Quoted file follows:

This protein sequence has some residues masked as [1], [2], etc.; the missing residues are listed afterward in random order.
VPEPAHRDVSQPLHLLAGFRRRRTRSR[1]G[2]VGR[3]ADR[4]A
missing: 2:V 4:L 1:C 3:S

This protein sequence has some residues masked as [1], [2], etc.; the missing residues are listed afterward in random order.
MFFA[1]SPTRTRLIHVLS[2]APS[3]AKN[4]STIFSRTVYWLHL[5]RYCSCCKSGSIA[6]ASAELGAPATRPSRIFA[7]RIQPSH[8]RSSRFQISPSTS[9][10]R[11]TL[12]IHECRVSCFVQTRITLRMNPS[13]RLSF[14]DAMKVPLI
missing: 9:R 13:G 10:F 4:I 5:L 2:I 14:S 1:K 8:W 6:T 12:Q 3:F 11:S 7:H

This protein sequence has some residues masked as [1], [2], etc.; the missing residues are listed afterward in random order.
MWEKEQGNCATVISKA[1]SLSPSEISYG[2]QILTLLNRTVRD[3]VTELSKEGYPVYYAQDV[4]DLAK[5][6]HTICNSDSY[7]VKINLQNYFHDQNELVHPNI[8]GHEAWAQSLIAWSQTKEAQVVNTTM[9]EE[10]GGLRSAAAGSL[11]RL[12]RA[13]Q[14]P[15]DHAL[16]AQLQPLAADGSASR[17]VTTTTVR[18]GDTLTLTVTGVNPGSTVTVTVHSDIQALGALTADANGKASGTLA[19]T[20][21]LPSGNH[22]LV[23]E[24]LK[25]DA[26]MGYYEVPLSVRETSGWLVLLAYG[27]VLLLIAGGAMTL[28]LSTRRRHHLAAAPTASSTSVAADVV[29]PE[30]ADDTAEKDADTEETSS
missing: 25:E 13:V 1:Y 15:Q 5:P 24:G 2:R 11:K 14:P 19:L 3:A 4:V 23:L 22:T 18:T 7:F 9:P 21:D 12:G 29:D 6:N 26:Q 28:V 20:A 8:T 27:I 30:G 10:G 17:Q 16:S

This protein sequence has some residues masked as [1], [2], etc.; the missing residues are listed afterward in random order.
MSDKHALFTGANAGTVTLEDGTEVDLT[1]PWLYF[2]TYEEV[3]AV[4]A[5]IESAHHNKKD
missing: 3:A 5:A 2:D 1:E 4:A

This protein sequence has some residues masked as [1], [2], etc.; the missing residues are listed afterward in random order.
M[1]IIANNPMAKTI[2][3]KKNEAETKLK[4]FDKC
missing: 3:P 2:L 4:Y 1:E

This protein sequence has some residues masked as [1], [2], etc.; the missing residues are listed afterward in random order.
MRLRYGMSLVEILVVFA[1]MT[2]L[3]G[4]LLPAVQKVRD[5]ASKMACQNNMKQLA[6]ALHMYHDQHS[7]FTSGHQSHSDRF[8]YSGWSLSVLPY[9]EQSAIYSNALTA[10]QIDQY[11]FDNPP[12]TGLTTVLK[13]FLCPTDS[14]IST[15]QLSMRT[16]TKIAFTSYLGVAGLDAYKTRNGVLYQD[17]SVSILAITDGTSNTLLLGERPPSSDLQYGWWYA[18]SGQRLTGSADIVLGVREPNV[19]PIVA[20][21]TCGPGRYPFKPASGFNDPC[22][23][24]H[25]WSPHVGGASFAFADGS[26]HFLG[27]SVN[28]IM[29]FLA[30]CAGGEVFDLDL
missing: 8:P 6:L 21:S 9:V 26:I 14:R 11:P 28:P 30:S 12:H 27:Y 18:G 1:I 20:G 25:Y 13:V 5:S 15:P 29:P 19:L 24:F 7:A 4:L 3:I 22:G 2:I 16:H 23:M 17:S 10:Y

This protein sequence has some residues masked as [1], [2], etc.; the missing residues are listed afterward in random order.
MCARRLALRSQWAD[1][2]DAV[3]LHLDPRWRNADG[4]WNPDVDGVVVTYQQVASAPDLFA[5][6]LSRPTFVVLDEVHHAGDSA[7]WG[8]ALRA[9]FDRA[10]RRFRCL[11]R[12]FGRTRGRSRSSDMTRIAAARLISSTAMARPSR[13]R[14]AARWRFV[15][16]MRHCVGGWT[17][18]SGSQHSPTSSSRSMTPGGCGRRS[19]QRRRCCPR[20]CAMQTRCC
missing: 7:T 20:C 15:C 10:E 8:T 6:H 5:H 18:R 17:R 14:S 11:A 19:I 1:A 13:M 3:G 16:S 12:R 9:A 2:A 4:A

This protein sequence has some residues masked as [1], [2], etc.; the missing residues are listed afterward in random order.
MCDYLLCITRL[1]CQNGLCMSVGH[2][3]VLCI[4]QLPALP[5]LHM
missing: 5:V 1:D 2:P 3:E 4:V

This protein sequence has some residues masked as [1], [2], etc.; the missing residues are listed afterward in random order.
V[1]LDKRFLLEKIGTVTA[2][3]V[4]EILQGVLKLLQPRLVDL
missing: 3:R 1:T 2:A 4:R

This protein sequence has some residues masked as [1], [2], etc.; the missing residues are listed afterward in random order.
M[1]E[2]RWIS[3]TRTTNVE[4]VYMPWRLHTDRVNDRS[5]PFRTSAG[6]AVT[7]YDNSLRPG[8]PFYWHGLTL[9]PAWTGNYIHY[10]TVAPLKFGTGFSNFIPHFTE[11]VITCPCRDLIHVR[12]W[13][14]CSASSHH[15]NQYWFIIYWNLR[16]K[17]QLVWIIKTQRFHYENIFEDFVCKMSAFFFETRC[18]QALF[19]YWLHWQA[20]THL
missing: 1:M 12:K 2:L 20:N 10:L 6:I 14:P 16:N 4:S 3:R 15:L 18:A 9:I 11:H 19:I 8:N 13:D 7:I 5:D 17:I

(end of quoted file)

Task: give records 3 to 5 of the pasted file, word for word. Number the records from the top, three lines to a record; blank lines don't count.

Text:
This protein sequence has some residues masked as [1], [2], etc.; the missing residues are listed afterward in random order.
MWEKEQGNCATVISKA[1]SLSPSEISYG[2]QILTLLNRTVRD[3]VTELSKEGYPVYYAQDV[4]DLAK[5][6]HTICNSDSY[7]VKINLQNYFHDQNELVHPNI[8]GHEAWAQSLIAWSQTKEAQVVNTTM[9]EE[10]GGLRSAAAGSL[11]RL[12]RA[13]Q[14]P[15]DHAL[16]AQLQPLAADGSASR[17]VTTTTVR[18]GDTLTLTVTGVNPGSTVTVTVHSDIQALGALTADANGKASGTLA[19]T[20][21]LPSGNH[22]LV[23]E[24]LK[25]DA[26]MGYYEVPLSVRETSGWLVLLAYG[27]VLLLIAGGAMTL[28]LSTRRRHHLAAAPTASSTSVAADVV[29]PE[30]ADDTAEKDADTEETSS
missing: 25:E 13:V 1:Y 15:Q 5:P 24:G 2:R 11:K 14:P 19:L 3:A 4:V 23:L 22:T 18:T 7:F 9:P 21:D 12:G 29:D 6:N 26:Q 28:V 20:A 8:T 27:I 30:G 10:G 17:Q 16:S

This protein sequence has some residues masked as [1], [2], etc.; the missing residues are listed afterward in random order.
MSDKHALFTGANAGTVTLEDGTEVDLT[1]PWLYF[2]TYEEV[3]AV[4]A[5]IESAHHNKKD
missing: 3:A 5:A 2:D 1:E 4:A

This protein sequence has some residues masked as [1], [2], etc.; the missing residues are listed afterward in random order.
M[1]IIANNPMAKTI[2][3]KKNEAETKLK[4]FDKC
missing: 3:P 2:L 4:Y 1:E